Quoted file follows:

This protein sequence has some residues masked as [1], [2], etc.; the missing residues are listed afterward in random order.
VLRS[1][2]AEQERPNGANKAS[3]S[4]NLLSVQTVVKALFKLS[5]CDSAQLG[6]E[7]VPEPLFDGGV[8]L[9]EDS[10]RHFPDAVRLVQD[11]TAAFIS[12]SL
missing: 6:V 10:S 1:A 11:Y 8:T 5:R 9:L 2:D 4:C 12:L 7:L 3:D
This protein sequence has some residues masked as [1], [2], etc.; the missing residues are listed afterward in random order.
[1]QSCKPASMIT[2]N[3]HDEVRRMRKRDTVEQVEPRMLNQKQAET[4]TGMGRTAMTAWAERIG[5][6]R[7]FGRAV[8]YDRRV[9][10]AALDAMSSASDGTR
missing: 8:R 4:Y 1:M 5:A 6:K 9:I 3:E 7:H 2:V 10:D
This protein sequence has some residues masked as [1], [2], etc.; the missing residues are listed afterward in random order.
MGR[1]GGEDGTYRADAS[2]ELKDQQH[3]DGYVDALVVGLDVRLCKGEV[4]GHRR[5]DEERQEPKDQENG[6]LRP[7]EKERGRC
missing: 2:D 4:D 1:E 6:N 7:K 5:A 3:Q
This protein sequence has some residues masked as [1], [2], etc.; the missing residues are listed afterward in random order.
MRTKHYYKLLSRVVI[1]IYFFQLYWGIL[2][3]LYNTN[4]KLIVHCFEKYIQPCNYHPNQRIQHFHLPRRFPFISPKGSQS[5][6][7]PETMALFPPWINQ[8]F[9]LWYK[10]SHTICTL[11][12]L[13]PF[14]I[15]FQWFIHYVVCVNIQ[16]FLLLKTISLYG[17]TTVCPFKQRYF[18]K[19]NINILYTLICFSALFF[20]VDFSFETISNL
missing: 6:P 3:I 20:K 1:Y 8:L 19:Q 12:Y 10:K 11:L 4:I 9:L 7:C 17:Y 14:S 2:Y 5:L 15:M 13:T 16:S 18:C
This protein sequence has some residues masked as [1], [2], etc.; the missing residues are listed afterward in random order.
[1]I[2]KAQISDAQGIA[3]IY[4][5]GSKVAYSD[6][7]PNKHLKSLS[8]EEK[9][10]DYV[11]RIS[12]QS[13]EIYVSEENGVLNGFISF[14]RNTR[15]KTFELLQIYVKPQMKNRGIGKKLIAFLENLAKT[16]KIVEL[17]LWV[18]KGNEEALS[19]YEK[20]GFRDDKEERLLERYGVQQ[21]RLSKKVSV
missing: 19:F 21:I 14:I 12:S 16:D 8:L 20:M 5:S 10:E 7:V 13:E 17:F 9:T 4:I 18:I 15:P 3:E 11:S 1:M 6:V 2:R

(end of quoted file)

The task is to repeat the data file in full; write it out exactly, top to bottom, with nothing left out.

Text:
This protein sequence has some residues masked as [1], [2], etc.; the missing residues are listed afterward in random order.
VLRS[1][2]AEQERPNGANKAS[3]S[4]NLLSVQTVVKALFKLS[5]CDSAQLG[6]E[7]VPEPLFDGGV[8]L[9]EDS[10]RHFPDAVRLVQD[11]TAAFIS[12]SL
missing: 6:V 10:S 1:A 11:Y 8:T 5:R 9:L 2:D 4:C 12:L 7:L 3:D
This protein sequence has some residues masked as [1], [2], etc.; the missing residues are listed afterward in random order.
[1]QSCKPASMIT[2]N[3]HDEVRRMRKRDTVEQVEPRMLNQKQAET[4]TGMGRTAMTAWAERIG[5][6]R[7]FGRAV[8]YDRRV[9][10]AALDAMSSASDGTR
missing: 8:R 4:Y 1:M 5:A 6:K 9:I 3:E 7:H 2:V 10:D
This protein sequence has some residues masked as [1], [2], etc.; the missing residues are listed afterward in random order.
MGR[1]GGEDGTYRADAS[2]ELKDQQH[3]DGYVDALVVGLDVRLCKGEV[4]GHRR[5]DEERQEPKDQENG[6]LRP[7]EKERGRC
missing: 2:D 4:D 1:E 6:N 7:K 5:A 3:Q
This protein sequence has some residues masked as [1], [2], etc.; the missing residues are listed afterward in random order.
MRTKHYYKLLSRVVI[1]IYFFQLYWGIL[2][3]LYNTN[4]KLIVHCFEKYIQPCNYHPNQRIQHFHLPRRFPFISPKGSQS[5][6][7]PETMALFPPWINQ[8]F[9]LWYK[10]SHTICTL[11][12]L[13]PF[14]I[15]FQWFIHYVVCVNIQ[16]FLLLKTISLYG[17]TTVCPFKQRYF[18]K[19]NINILYTLICFSALFF[20]VDFSFETISNL
missing: 6:P 3:I 20:K 1:Y 8:L 19:Q 12:Y 10:K 11:L 4:I 9:L 7:C 17:Y 14:S 2:Y 5:L 15:M 13:T 16:S 18:C
This protein sequence has some residues masked as [1], [2], etc.; the missing residues are listed afterward in random order.
[1]I[2]KAQISDAQGIA[3]IY[4][5]GSKVAYSD[6][7]PNKHLKSLS[8]EEK[9][10]DYV[11]RIS[12]QS[13]EIYVSEENGVLNGFISF[14]RNTR[15]KTFELLQIYVKPQMKNRGIGKKLIAFLENLAKT[16]KIVEL[17]LWV[18]KGNEEALS[19]YEK[20]GFRDDKEERLLERYGVQQ[21]RLSKKVSV
missing: 19:F 21:I 14:I 12:S 16:D 8:L 20:M 5:S 10:E 7:V 13:E 17:F 9:T 4:I 18:I 15:P 3:E 11:S 1:M 6:V 2:R